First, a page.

Underground earth sheltered homes are different than earth-bermed homes because they are built below ground level. Since both types involve earth, they share the same design, construction, and maintenance issues. Many people picture underground homes as a cave-like existence but if properly designed, the rooms will have access to light and air and will feel like a traditional house. This type of house is not suited for wet areas, so building one in Oregon’s Willamette Valley would be a bad idea. Eastern Oregon, though, where it’s dry and desert-like would be ideal.
To provide enough light and air, courtyards or atriums are typically used in underground home construction. In addition, skylights for lighting and geothermal tubes for heating are used.
Every year, Washington, Oregon, and California are facing increased fire activity. Since underground homes are virtually fireproof, they could be a viable option for people living in these areas. These same states are prone to earthquakes, which can cause cracks in underground homes. We’ve learned a lot about designing buildings for earthquakes in the last fifty years and these concepts can be applied to underground homes to minimize damage.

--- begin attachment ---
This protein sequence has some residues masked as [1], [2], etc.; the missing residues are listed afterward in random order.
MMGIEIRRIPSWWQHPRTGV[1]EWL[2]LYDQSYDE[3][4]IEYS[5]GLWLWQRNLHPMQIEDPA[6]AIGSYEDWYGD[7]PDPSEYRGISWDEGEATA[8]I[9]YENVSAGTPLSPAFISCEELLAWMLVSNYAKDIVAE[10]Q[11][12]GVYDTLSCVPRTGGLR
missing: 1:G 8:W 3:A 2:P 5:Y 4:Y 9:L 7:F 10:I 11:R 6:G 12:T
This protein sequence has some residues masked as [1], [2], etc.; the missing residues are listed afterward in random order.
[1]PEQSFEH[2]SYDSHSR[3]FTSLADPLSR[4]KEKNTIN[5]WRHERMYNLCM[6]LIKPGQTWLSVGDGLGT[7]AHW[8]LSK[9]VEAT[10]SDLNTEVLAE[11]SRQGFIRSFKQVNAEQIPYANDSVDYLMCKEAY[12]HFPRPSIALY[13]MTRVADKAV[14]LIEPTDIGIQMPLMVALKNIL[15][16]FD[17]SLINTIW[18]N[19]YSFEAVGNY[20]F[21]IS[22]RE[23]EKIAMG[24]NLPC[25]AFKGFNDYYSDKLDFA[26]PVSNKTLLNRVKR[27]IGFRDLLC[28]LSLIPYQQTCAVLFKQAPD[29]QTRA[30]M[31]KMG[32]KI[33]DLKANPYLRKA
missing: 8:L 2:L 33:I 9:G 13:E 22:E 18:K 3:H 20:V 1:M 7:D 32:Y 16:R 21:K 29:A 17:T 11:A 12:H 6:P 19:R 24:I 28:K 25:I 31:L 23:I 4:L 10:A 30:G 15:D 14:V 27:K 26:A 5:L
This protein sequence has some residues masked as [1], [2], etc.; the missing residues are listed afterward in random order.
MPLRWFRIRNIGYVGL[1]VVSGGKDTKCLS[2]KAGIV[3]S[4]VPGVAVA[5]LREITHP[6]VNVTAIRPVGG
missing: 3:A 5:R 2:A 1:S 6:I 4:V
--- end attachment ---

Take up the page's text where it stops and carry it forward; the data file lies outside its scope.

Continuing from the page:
If considering an underground home, make sure it is designed correctly to minimize risks like leaks and mold. Make sure you have a designer and contractor that understand the nuances and challenges of underground homes. They will need to work together as a team throughout the entire process in order to ensure quality results.
Potential problems with underground homes, if not designed correctly, will have:
- Floods during heavy rains
- Cracks during earthquakes
- Difficult and expensive repairs
- Mold and mildew
To avoid many of these issues, you might consider buying a pre-fab earth sheltered home. These are made of plastic and cost about $41.00 per square foot for the shells.
Keep in mind that underground homes are typically 20-30% more expensive to build than a traditional stick house but during the life of the house, you will make that up in energy savings. If you ever sell, you’ll find that it will be more difficult because of the small market and the reluctance for mortgage companies to loan on these types of homes.
This being said, underground homes are energy efficient and maintain a steady temperature of about 55 degrees, so it’s easy to keep your home comfortable in both summer and winter.
Give Susan or Phil a call. We’d love to get your thoughts. 971-246-7954.